National News Roundup
Total education spending in the United States during the 1991-92 school year will hit a record $414 billion, a 5.5 percent increase over last year, the U.S. Education Department predicts in its annual back-to-school forecast.
For their part, elementary and secondary schools--public and private--are expected to spend about $249 billion this year, up 5 percent from the $237 billion they spent in 1990-91.
Per-pupil spending in public elementary and secondary schools (including current expenditures, capital outlays, and interest payments on school debt) is expected to reach a high of $5,961 this school year, up $213 from $5,748 last year. In constant 1990-91 dollars, however, the figure is $5,702, a decrease from last year's figure, and the first decrease in recent memory.
Elementary and secondary school enrollment is expected to total 46.8 million, up from 46.2 million last year. Most of the increase will come in elementary enrollment, which should climb 500,000 to 34.3 million. Secondary enrollment is expected to increase only slightly, from 12.4 million to 12.5 million.
The department also reports that more parents are sending their children to preschool. Enrollment of 3- and 4-year-olds grew 44 percent--from 2.3 million to 3.3 million between 1980-81 and 1990-91.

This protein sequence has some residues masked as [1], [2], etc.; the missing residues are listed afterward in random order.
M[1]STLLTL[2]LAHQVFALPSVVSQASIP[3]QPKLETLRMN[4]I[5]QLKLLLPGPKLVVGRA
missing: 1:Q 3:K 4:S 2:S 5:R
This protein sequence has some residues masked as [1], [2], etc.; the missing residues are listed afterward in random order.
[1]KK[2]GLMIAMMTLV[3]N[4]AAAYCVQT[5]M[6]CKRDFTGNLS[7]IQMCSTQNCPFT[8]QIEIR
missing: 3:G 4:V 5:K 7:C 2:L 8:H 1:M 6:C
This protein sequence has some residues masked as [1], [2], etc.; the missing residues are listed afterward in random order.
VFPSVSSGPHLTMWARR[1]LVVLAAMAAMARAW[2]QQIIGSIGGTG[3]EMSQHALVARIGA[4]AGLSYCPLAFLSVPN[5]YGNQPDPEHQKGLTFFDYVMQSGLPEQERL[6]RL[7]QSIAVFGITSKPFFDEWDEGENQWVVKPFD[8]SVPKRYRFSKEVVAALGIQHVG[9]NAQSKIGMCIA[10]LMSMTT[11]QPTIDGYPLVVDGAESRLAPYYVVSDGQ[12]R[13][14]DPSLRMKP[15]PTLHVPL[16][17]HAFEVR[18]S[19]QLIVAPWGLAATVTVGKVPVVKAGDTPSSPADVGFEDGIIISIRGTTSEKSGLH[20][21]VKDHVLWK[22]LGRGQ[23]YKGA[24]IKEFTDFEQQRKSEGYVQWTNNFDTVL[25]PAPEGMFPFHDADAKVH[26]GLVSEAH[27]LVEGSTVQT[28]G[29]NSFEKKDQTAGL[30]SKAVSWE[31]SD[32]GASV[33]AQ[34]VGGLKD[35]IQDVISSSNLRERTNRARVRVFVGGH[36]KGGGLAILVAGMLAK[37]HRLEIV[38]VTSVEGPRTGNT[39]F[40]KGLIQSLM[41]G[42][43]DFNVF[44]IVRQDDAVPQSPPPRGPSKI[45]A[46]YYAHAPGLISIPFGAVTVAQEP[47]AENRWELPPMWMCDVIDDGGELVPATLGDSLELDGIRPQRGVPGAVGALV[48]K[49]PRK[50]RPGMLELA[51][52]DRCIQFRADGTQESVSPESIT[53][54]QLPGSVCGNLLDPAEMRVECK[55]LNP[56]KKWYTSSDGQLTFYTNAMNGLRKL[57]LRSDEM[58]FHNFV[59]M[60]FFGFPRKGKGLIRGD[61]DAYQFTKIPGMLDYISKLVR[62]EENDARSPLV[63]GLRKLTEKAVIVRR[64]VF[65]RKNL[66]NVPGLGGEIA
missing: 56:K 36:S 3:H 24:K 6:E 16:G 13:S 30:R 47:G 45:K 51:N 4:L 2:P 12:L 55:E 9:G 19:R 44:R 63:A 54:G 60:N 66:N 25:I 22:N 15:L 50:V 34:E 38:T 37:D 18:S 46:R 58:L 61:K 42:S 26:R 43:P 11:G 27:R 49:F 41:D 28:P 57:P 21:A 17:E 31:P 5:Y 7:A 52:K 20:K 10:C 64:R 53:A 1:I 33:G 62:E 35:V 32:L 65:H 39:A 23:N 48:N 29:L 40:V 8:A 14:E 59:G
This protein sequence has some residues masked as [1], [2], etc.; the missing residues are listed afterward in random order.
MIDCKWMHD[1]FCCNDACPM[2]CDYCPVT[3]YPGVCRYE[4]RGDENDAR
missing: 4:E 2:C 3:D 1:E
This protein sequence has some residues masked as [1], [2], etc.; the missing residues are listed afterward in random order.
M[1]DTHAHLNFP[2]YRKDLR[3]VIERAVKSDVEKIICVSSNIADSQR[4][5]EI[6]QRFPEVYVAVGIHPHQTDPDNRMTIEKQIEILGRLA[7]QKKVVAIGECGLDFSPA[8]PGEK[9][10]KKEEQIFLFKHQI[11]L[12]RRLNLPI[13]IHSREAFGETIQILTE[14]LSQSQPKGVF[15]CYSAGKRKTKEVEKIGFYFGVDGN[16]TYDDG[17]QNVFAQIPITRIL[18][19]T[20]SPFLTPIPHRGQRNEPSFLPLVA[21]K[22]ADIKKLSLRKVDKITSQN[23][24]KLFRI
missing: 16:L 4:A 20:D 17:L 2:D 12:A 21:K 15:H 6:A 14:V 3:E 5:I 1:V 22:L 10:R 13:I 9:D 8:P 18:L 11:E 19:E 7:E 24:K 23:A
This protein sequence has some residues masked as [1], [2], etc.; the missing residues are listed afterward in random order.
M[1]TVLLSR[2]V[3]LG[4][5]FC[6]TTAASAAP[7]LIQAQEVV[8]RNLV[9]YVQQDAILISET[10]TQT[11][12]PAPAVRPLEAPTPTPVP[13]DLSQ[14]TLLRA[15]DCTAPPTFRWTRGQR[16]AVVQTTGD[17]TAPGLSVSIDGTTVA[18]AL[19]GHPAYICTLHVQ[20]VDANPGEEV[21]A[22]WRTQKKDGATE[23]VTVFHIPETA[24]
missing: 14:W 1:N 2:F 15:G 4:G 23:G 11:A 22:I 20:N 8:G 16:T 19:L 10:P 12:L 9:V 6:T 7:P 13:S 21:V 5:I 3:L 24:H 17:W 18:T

College enrollment continues to increase, fueled largely by a jump in the number of students over age 24. Students in that age group increased from 4.5 million in 1980 to 6.0 million in 1990, the report says. The report also predicts that:
Most precollege enrollment growth is expected in the West, with only slight increases elsewhere.
- The average public-school teacher will earn $34,814 this year, approximately 5 percent more than last year. Adjusted for inflation, the figure is $33,301.
- One in four Americans will be involved in education as a student, teacher, administrator, or support-staff member.
- Some 2.4 million students will graduate from high school, down from 2.5 million last year.
The 1990-91 school year saw 229 incidents in which groups tried to remove or restrict learning materials in the public schools, a 20 percent increase over the previous year, according to a report released by a national advocacy group last week.
The report, "Attacks on the Freedom to Learn," was the ninth annual summation compiled by People For the American Way, and officials of the liberal watchdog organization said it found more censorship attempts last year than in any previous year.
Incidents were documented in 45 states, with the Western region slightly leading the Midwest and Southern United States in censorship attempts.
Most often targeted was the whole-language reading series "Impressions," but other materials attracting the censors' attentions included Little Red Riding Hood, The Adventures of Huckleberry Finn, The Grapes of Wrath, and even Webster's Ninth Collegiate Dictionary for defining allegedly profane words.
According to the report, fully one-third of the requests for removal
of materials were successful to some point.
Vol. 11, Issue 01, Page 1